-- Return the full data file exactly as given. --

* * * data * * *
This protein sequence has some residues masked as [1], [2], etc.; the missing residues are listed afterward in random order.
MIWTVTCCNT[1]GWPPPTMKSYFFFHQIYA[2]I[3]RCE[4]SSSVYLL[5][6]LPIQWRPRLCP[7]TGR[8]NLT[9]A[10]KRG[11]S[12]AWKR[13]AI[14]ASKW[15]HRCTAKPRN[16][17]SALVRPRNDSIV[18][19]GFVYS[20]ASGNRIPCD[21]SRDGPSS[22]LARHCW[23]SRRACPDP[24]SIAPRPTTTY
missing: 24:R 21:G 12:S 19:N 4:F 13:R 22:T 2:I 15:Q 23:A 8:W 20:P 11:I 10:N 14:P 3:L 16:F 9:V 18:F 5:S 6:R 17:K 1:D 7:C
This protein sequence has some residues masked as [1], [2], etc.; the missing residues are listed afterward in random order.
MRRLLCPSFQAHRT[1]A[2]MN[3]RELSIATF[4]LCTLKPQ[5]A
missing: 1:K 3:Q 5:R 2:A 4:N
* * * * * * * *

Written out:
This protein sequence has some residues masked as [1], [2], etc.; the missing residues are listed afterward in random order.
MIWTVTCCNT[1]GWPPPTMKSYFFFHQIYA[2]I[3]RCE[4]SSSVYLL[5][6]LPIQWRPRLCP[7]TGR[8]NLT[9]A[10]KRG[11]S[12]AWKR[13]AI[14]ASKW[15]HRCTAKPRN[16][17]SALVRPRNDSIV[18][19]GFVYS[20]ASGNRIPCD[21]SRDGPSS[22]LARHCW[23]SRRACPDP[24]SIAPRPTTTY
missing: 24:R 21:G 12:S 19:N 4:F 13:R 22:T 2:I 15:Q 23:A 8:W 20:P 11:I 10:N 14:P 3:L 16:F 9:V 18:F 5:S 6:R 17:K 1:D 7:C
This protein sequence has some residues masked as [1], [2], etc.; the missing residues are listed afterward in random order.
MRRLLCPSFQAHRT[1]A[2]MN[3]RELSIATF[4]LCTLKPQ[5]A
missing: 1:K 3:Q 5:R 2:A 4:N